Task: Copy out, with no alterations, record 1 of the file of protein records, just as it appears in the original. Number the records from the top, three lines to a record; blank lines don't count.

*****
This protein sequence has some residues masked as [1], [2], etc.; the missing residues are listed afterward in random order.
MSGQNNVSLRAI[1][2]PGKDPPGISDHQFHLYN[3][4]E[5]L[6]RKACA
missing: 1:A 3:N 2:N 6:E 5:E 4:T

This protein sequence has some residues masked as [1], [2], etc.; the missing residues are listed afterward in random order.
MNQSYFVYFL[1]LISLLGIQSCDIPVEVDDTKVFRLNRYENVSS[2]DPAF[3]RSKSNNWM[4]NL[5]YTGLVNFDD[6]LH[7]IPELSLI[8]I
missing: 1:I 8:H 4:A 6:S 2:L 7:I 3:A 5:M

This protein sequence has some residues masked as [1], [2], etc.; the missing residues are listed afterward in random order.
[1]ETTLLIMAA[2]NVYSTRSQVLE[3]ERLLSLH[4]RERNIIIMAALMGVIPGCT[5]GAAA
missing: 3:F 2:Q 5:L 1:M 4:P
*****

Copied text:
This protein sequence has some residues masked as [1], [2], etc.; the missing residues are listed afterward in random order.
MSGQNNVSLRAI[1][2]PGKDPPGISDHQFHLYN[3][4]E[5]L[6]RKACA
missing: 1:A 3:N 2:N 6:E 5:E 4:T